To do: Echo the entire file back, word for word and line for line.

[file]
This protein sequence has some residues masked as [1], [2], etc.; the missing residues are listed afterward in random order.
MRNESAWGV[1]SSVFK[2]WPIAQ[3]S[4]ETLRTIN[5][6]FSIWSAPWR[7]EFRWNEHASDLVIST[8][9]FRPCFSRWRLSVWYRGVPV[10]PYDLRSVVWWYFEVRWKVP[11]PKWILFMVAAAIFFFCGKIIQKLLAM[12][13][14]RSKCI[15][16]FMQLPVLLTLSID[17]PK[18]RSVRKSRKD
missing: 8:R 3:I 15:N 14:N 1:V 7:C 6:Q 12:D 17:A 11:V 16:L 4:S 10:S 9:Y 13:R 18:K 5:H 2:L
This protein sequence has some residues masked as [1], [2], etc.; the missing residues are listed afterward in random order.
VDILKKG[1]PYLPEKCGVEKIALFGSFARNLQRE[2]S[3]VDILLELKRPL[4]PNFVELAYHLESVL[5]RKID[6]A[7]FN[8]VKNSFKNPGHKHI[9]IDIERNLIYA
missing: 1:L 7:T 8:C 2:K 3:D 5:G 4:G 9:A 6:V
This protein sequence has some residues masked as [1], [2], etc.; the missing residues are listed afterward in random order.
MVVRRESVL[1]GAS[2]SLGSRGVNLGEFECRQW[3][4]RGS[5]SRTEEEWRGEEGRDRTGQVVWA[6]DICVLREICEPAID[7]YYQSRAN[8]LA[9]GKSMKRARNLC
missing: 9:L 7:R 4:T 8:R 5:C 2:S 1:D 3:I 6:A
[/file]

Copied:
This protein sequence has some residues masked as [1], [2], etc.; the missing residues are listed afterward in random order.
MRNESAWGV[1]SSVFK[2]WPIAQ[3]S[4]ETLRTIN[5][6]FSIWSAPWR[7]EFRWNEHASDLVIST[8][9]FRPCFSRWRLSVWYRGVPV[10]PYDLRSVVWWYFEVRWKVP[11]PKWILFMVAAAIFFFCGKIIQKLLAM[12][13][14]RSKCI[15][16]FMQLPVLLTLSID[17]PK[18]RSVRKSRKD
missing: 8:R 3:I 15:N 14:N 1:V 7:C 6:Q 12:D 17:A 11:V 16:L 4:S 10:S 9:Y 13:R 18:K 5:H 2:L
This protein sequence has some residues masked as [1], [2], etc.; the missing residues are listed afterward in random order.
VDILKKG[1]PYLPEKCGVEKIALFGSFARNLQRE[2]S[3]VDILLELKRPL[4]PNFVELAYHLESVL[5]RKID[6]A[7]FN[8]VKNSFKNPGHKHI[9]IDIERNLIYA
missing: 1:L 7:T 8:C 2:K 3:D 5:G 4:G 9:A 6:V
This protein sequence has some residues masked as [1], [2], etc.; the missing residues are listed afterward in random order.
MVVRRESVL[1]GAS[2]SLGSRGVNLGEFECRQW[3][4]RGS[5]SRTEEEWRGEEGRDRTGQVVWA[6]DICVLREICEPAID[7]YYQSRAN[8]LA[9]GKSMKRARNLC
missing: 9:L 7:R 4:T 8:R 5:C 2:S 1:D 3:I 6:A